10 years of Captain America The First Avenger

Captain America The First Avenger is now ten years old and introduced us one of Marvel’s central heroes. Let’s take a look back on this eventful film on its 10 year anniversary.

Firstly the overall perspective of this film holds up as a fairly average film on rewatch. It sets up Captain America to be the moral core of the Avengers and introduces the key McGuffin for the Avengers. While this film was a lot of set up, the heart of the film still shines through.

This film is extremely important in how it shows that Marvel aren’t afraid to keep their characters true to themselves in their films. This method is the key to why Marvel succeeds, because if these characters were completely reinvented to attempt to fit with the modern world, it simply wouldn’t work.

The character of Captain America is nailed, as it shows that while he is a strong man capable of winning fights with ease, he doesn’t lose sight of his humanity. He is a good man at heart, which separates him from the other US soldiers. He keeps his compassion and won’t compromise on his morals, and he wants to desperately fight for his country, showing the strong patriotism he has.

It was definitely right to introduce him this way because some of these ideals are challenged very well in later films such as Captain America: The Winter Soldier. Chris Evan’s performance also should be noted here, though he improved over the course of playing the role, it is he who shaped these defining characteristics and also became the face of Marvel alongside Robert Downey Jr’s Iron Man.

His strongest relationship by far is with Bucky Barnes. It is clear Steve looks up to him and cares strongly about his friend, as is very clearly devastated by his apparent death. The decision to bring Bucky back later on again was a great choice that challenged Steve in different ways, not to mention the fact that Bucky has gone on to become a strong character in his own right.

Another good relationship that Steve had was with Peggy Carter. She acts as a love interest to Steve, the actress, and actress Hayley Atwell sells that connection well, especially at the film’s climax where Steve crashed the film into the ice. At the film’s end, it was also sad that all Steve cared about was his date, to know that he missed his chance.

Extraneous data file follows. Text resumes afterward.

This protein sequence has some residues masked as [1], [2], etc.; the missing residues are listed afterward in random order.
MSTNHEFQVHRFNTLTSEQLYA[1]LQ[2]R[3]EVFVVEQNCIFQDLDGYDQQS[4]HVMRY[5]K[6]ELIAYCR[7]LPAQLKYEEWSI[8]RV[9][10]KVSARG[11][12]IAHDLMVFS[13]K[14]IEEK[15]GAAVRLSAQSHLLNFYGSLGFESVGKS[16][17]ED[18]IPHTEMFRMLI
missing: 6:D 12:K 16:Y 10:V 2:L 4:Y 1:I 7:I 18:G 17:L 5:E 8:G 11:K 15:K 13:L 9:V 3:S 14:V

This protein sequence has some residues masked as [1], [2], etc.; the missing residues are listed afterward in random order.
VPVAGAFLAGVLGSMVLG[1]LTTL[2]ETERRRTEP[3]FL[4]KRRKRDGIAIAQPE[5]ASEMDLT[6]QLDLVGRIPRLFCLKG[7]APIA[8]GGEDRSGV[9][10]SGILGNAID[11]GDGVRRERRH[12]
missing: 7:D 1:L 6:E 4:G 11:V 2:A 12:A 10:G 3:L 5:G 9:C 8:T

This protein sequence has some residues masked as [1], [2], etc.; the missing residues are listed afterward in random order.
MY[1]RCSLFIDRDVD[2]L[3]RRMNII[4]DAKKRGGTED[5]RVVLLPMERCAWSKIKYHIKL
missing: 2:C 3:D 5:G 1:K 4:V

It was a perfect end to for the character in Endgame for him to get that dance with Peggy in the end. Marvel also did right to bring Peggy back for her own series, as well as a cameo in Winter Soldier. I can’t wait to see Peggy take on the role of Captain in the Marvel series What If, with Hayley Atwell returning for the voice.

The action in this film was decent at best, but it’s apparent that Marvel has definitely improved it over the years with their more recent releases. The montage piece was the weakest piece in the film, as it was just mindless action to beat HYDRA.

Here is another problem with the film. The villain. Red Skull is a one note villain, only expressing over the top villain statements. While it is very hard to make a Nazi other than a one note villain, it would have been better if he had some other qualities to make him more dimensional. Although he is played by Hugo Weaving, it’s one of his weaker performances. He didn’t stick around for the role either, because in Infinity War and Endgame he was replaced by Ross Marquand, and I honestly couldn’t tell the difference between the performances, which is a shame.

Though it is still a testament to Marvel’s skill that they found a way to recast the actor without being able to tell the difference, and also the fact they brought Red Skull back at all. Hopefully, he is brought for a bigger role against our new Captain or Bucky.

Marvel has since improved it’s villains, with notable ones like Loki, Vulture, Killmonger and Thanos, which has helped to keep the franchise relevant. This has thankfully shown the franchise’s development across the years, as well as keeping Captain America relevant.

Overall while I would rewatch other superhero origins over this film (this doesn’t hold a scratch to Iron Man for example), or the superior sequel in Captain America: The Winter Soldier, this film perfectly introduces us to Captain America and Chris Evan’s take on the character.

One which struck a chord with so many fans because of how true to the comics it was, it undoubtedly proved to Marvel that they didn’t have to retcon their heroes for a wider audience, which helped later films like Guardians of the Galaxy do well.

This film is an earnest Second World War film that sticks to the core of Captain America.

By Kieran Burt

Feature image: Marvel/Disney

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